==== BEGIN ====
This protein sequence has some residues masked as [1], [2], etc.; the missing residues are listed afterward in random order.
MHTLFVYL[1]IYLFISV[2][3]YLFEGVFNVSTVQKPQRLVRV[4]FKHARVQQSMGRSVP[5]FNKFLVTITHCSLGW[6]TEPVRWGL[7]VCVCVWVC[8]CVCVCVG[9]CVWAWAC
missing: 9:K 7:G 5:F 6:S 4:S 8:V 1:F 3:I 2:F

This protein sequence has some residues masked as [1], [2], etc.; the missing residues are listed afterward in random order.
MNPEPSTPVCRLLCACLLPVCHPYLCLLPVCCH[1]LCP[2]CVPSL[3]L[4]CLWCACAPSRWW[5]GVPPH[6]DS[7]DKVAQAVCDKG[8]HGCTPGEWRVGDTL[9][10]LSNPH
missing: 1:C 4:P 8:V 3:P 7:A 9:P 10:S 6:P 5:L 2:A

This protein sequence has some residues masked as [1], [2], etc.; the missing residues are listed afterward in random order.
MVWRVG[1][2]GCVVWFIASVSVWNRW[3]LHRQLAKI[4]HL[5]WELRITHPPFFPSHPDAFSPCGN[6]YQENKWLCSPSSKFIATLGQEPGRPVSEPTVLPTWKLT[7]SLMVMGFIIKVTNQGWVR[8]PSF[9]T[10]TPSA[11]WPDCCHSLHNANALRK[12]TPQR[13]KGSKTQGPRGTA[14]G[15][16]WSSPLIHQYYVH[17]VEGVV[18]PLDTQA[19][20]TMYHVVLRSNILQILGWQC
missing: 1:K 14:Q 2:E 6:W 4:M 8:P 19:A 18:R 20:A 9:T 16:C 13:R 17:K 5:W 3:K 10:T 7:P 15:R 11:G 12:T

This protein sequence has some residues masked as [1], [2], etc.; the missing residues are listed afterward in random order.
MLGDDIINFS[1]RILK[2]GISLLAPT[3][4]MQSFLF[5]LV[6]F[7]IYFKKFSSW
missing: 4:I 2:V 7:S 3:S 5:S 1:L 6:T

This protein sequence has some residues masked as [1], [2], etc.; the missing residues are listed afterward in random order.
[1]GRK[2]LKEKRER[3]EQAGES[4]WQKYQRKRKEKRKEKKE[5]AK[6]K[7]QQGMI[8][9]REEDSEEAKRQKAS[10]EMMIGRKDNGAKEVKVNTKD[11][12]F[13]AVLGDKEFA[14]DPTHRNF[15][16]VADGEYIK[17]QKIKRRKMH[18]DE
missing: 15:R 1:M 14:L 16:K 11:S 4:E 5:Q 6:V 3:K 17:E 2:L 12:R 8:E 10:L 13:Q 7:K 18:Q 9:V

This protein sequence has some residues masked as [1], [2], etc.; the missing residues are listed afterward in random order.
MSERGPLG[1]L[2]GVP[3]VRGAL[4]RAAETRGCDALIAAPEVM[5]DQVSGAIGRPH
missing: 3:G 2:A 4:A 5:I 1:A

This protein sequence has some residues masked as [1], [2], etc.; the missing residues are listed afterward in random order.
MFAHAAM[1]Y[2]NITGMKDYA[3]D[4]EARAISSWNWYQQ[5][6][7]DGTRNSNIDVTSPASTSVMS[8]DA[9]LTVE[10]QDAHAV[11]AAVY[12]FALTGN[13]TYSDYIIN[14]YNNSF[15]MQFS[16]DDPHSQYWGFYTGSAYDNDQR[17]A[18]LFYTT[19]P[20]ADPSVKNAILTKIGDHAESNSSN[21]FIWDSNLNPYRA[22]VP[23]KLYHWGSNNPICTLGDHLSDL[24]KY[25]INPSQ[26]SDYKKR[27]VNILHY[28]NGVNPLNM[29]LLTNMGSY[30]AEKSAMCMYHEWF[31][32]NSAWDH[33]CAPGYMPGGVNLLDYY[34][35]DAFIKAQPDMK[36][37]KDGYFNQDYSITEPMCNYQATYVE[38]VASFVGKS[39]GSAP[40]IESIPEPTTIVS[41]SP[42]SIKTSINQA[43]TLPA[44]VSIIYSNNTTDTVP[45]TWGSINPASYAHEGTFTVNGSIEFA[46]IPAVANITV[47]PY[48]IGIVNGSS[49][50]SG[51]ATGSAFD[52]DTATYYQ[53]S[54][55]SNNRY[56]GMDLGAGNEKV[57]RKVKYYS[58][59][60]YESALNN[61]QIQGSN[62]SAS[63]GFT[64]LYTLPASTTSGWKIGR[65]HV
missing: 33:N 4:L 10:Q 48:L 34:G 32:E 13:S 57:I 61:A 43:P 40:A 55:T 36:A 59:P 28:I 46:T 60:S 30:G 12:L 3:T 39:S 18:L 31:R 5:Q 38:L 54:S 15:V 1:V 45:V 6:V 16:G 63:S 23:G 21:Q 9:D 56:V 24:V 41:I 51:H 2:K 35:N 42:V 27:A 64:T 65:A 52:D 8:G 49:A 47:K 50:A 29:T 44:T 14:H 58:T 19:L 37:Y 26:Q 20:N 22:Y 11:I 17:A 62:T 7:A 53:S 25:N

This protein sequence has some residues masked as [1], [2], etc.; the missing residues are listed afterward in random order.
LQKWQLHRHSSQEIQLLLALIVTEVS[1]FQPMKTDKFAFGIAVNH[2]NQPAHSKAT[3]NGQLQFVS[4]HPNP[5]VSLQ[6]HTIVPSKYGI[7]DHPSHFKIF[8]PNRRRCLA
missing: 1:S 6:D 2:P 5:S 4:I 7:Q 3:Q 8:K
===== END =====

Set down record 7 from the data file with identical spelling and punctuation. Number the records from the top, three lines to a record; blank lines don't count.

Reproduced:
This protein sequence has some residues masked as [1], [2], etc.; the missing residues are listed afterward in random order.
MFAHAAM[1]Y[2]NITGMKDYA[3]D[4]EARAISSWNWYQQ[5][6][7]DGTRNSNIDVTSPASTSVMS[8]DA[9]LTVE[10]QDAHAV[11]AAVY[12]FALTGN[13]TYSDYIIN[14]YNNSF[15]MQFS[16]DDPHSQYWGFYTGSAYDNDQR[17]A[18]LFYTT[19]P[20]ADPSVKNAILTKIGDHAESNSSN[21]FIWDSNLNPYRA[22]VP[23]KLYHWGSNNPICTLGDHLSDL[24]KY[25]INPSQ[26]SDYKKR[27]VNILHY[28]NGVNPLNM[29]LLTNMGSY[30]AEKSAMCMYHEWF[31][32]NSAWDH[33]CAPGYMPGGVNLLDYY[34][35]DAFIKAQPDMK[36][37]KDGYFNQDYSITEPMCNYQATYVE[38]VASFVGKS[39]GSAP[40]IESIPEPTTIVS[41]SP[42]SIKTSINQA[43]TLPA[44]VSIIYSNNTTDTVP[45]TWGSINPASYAHEGTFTVNGSIEFA[46]IPAVANITV[47]PY[48]IGIVNGSS[49][50]SG[51]ATGSAFD[52]DTATYYQ[53]S[54][55]SNNRY[56]GMDLGAGNEKV[57]RKVKYYS[58][59][60]YESALNN[61]QIQGSN[62]SAS[63]GFT[64]LYTLPASTTSGWKIGR[65]HV
missing: 33:N 4:L 10:Q 48:L 34:G 32:E 13:S 57:I 61:A 43:P 40:A 55:T 36:A 59:P 28:I 46:T 60:S 30:G 12:L 3:T 39:S 18:L 31:R 5:Q 38:L 54:S 15:V 1:V 45:V 6:V 16:G 63:S 23:G 21:Q 9:D 56:V 24:V 41:I 51:H 2:K 35:N 42:V 27:A 64:T 65:A 52:D 8:G 49:A 47:K 50:A 29:T 44:T 14:H 58:T 19:L 37:Y 26:Q 20:N 22:Y 11:I 17:A 62:T 7:A 53:S 25:N